Consumers Union Calls for EPA Economy Targets to Stay High

A Consumers Union spokesman is going to the EPA midterm review hearings today, saying that Americans want better fuel economy and that the EPA’s cost of improved economy might be 40 percent too high.

The Consumers Union, the policy and lobbying side of Consumer Reports, sent spokesperson Jack Barnett to speak at today’s EPA hearing on reopening fuel economy targets from 2021 to 2025. Last March, President Trump ordered a review of fuel economy standards, and as part of that the EPA is having just a single public hearing for consumers, automakers, and state regulators to have a say.

The Consumers Union has long said that in its research, Americans want better fuel economy. Nine in 10 Americans want automakers to improve fuel efficiency. It said that more than seven in 10 want the government to set higher standards.

The big argument against increasing standards is cost. When they set the targets, the Obama administrations said that the new rules would save motorists $1.7 trillion in fuel costs, but cost automakers $200 billion over 13 years. In the latest EPA report, the cost to meet the higher 2021 standards was estimated at $1,070 per vehicle, using 2010 dollars.

SEE ALSO: Consumers Union To Trump Administration: Tough Fuel Economy Rules Save Consumers Money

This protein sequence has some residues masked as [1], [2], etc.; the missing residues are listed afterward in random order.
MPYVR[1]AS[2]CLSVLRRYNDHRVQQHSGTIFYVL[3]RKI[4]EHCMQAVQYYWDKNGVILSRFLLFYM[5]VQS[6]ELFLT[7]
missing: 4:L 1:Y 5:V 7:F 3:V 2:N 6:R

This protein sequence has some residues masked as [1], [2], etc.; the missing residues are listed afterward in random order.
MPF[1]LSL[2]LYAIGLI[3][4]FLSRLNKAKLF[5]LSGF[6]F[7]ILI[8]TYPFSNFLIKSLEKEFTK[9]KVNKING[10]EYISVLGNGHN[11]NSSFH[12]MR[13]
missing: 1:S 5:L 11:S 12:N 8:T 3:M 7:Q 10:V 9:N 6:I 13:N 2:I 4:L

The Consumers Union disagrees with that number.

“New research from ICCT, the group that helped uncover the Volkswagen diesel scandal, found that EPA’s cost estimates may have been overstated by as much as 40 percent,” Barnett said in a pre-released copy of his testimony.

“Further, automakers continue to innovate. Over the last several months, Mazda, Infiniti and others have announced new engine breakthroughs that could further boost efficiency and lower costs for consumers,” he added.

Those changes help lower costs and further improve fuel economy. Those new efficient vehicles then make their way to people who can’t afford them new. The people who need the cost savings the most.

“Increasing the efficiency of used cars, which account for 70% of all annual vehicles sales, is especially beneficial to low – and moderate – income households. Fuel efficiency remains steady over time, even as vehicles depreciate, allowing these households to benefit from higher efficiency at a lower cost,” said Barnett.

In short, the Consumers Union said that the information the EPA used when it first completed the review in January was thorough and correct. And that changes since then suggest that automakers can meet the new targets with even less expense.

“Robust standards are good for consumers, the auto industry has demonstrated that they can meet and exceed the existing targets, and federal agencies should ensure this progress continues,” Barnett said.


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